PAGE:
Black Friday Auto Statistics Point to the Need to Play It Safe

0-2-300x200While everyone gets wrapped up in Black Friday shopping, that type of fervor can also lead to accidents and deaths. This is well-supported on the roadways, where facts show that the number of auto accidents spikes during the Thanksgiving holiday.


Thanksgiving and Black Friday: One of the Most Deadliest Holiday Periods

According to statistics, Thanksgiving is the fourth deadliest holiday on record – even more deadly than New Year’s Eve, which is one of the safer holidays. 


The fourth Thursday in November and the three following days ranks number eight among deadly holidays on the roadways.


Thanksgiving, which includes Black Friday shopping activities, also ranks as one of the longest of holiday weekends. Like other holidays, drinking and driving contribute to deaths and injuries on the highway. Plus, Thanksgiving and Black Friday represent a holiday period where driving is the heaviest.


Again, it’s far safer to drive on New Year’s Eve when law enforcement is increased, and drivers are more cognizant about being pulled over for DUI and speeding.


Why More Accidents Take Place

The stress of traveling and shopping, combined with getting to places on time, leads to driving frustrations. These feelings trigger drivers to become impatient, rude, irritated, and destructive. 


On top of all the commotion, some holiday “Black Friday” sales begin early or on Thanksgiving eve, all of which adds even more stress and increases the congestion. Fatal crashes total, on average, 390 during the long holiday.


However, congestion is not the only reason for traffic fatalities. People also tend to get into more severe collisions when the roads are clear. That is because they increase their speed, which can lead to some serious fatalities. While the number of accidents is reduced, the impact of the crashes is typically greater.


This was shown during the pandemic when people stayed home more often. In Georgia, during this time, traffic deaths increased by 7.3% from the previous year.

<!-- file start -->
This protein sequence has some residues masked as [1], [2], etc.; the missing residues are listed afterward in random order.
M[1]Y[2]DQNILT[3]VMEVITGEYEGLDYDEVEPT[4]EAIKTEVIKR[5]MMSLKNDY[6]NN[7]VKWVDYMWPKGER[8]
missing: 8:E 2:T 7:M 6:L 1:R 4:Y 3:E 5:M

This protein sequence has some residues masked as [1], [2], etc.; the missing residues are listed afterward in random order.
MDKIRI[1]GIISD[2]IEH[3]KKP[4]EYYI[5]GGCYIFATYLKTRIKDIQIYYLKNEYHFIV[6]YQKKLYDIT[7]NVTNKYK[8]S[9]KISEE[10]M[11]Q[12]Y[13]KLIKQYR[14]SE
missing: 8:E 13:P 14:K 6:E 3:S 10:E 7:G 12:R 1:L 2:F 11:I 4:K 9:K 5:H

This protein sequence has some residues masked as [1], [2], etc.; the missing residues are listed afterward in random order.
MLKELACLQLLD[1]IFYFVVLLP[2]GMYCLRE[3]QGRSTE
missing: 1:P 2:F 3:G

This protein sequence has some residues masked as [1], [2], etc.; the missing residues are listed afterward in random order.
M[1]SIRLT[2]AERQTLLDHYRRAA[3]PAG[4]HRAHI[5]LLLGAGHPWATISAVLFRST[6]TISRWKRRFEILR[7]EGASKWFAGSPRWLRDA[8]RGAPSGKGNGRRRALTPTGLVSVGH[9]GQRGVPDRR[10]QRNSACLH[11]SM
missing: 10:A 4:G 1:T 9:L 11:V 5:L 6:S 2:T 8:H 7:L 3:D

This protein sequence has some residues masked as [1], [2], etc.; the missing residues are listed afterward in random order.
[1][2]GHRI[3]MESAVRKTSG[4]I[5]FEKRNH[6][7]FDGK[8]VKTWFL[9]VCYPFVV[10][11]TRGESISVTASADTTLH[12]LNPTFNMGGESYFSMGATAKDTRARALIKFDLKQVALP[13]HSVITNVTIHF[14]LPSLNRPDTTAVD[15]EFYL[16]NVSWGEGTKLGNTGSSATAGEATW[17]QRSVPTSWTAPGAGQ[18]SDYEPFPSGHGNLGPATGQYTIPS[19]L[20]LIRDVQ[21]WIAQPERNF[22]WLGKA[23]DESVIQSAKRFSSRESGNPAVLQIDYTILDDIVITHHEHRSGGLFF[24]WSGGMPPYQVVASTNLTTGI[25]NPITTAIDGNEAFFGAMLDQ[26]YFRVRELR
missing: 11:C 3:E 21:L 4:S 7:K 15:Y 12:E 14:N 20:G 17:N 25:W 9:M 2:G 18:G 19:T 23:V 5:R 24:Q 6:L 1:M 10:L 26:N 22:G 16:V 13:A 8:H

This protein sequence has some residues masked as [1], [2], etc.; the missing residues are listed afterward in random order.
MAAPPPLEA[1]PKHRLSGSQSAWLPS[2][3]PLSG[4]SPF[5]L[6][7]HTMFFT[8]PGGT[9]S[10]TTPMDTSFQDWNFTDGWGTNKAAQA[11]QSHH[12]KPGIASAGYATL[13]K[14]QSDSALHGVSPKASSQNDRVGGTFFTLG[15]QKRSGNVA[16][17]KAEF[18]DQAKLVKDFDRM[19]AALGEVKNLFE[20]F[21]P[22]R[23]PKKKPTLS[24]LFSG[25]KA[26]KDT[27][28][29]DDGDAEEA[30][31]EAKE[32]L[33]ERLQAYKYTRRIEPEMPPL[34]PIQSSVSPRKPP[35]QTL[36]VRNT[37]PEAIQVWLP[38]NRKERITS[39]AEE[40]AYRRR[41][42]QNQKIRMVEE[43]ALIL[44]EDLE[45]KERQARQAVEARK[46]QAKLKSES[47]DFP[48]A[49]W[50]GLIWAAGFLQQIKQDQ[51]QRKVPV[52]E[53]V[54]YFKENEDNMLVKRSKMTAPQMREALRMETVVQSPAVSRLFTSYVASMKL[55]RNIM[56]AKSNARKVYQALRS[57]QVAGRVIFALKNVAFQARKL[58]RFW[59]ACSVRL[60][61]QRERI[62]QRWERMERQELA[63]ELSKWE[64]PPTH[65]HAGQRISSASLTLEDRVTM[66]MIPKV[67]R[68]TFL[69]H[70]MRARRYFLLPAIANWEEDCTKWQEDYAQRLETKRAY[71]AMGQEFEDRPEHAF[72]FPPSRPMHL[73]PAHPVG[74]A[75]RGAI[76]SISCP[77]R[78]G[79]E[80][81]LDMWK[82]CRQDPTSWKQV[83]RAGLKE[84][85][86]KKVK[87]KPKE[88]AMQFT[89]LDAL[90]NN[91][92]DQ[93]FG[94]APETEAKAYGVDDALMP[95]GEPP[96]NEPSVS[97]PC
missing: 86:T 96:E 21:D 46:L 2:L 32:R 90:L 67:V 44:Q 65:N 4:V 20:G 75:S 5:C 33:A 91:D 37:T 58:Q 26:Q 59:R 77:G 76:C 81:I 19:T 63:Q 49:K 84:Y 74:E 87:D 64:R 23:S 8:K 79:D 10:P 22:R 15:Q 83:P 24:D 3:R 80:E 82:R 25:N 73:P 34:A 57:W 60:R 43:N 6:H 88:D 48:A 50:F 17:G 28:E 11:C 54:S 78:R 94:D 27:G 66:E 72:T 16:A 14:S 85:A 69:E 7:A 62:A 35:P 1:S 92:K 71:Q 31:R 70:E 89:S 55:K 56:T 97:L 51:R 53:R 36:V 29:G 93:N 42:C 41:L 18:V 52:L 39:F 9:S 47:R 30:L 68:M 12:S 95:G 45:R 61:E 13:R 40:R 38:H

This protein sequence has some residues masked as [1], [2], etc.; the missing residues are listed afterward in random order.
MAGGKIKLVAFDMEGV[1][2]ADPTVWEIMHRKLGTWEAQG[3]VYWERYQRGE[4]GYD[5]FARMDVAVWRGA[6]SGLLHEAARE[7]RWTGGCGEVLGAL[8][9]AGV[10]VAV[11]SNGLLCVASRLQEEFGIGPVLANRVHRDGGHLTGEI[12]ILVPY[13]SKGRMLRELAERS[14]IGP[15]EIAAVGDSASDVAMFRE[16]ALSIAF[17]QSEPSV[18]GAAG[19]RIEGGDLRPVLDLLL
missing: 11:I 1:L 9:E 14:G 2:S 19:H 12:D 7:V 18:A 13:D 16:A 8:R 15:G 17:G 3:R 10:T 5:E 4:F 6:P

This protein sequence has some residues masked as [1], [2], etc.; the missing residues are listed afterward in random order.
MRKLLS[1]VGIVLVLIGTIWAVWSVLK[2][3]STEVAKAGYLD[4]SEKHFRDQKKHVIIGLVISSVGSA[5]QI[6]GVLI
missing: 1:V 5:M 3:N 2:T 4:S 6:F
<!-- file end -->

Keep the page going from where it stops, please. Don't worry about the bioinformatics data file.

The National Highway Traffic Safety Administration emphasized that 28,190 people were killed in auto crashes during the first nine months of 2020, an increase of 4.6% over 2019. 


Not only do you have to play it safe on the highways during Thanksgiving and Black Friday, but you also have to use caution in the stores. People get excited by the prices and deals, which can lead to injuries that result from shoving, trampling, or trips, slips, and falls.


How to Make Thanksgiving and Black Friday Safer

To ensure a safer Thanksgiving and Black Friday, you need to follow the tips below before leaving home:


  • Plan for weather extremes: Check the weather conditions before you get inside your car.
  • Check to make sure your vehicle, including the tires, is in tip-top shape. If your car needs a repair, get it fixed before you set out on a trip.
  • Carry blankets with you if the weather is especially cold.
  • Designate a driver if you’re planning on drinking. No one should ever get inside a car intoxicated or drunk.
  • Drive carefully, which means drive defensively. Follow the rules of the road.
  • Give yourself extra time when you drive. To ensure you get to where you need to go on time, allow for additional driving time. This will lift the need to “rush” or speed on the roads or highways.
  • Plan your route ahead of time. You may find that traveling a new way will help you avoid excess traffic, which will lead to a pleasanter and less-stressful trip.


Schedule a Free Consultation with an Atlanta Personal Injury Lawyer Today

If you get injured in an auto crash, or a loved one dies from a traffic accident, you should speak to a personal injury lawyer about your case. In Georgia, contact the law firm of Slappey & Sadd, LLC at (888) 474-9616.


If another party was primarily or totally at fault for your accident, you need to seek legal counsel immediately. Georgia has a statute of limitations of two years, so you need to schedule a free, no-obligation appointment if you feel you may have a case.


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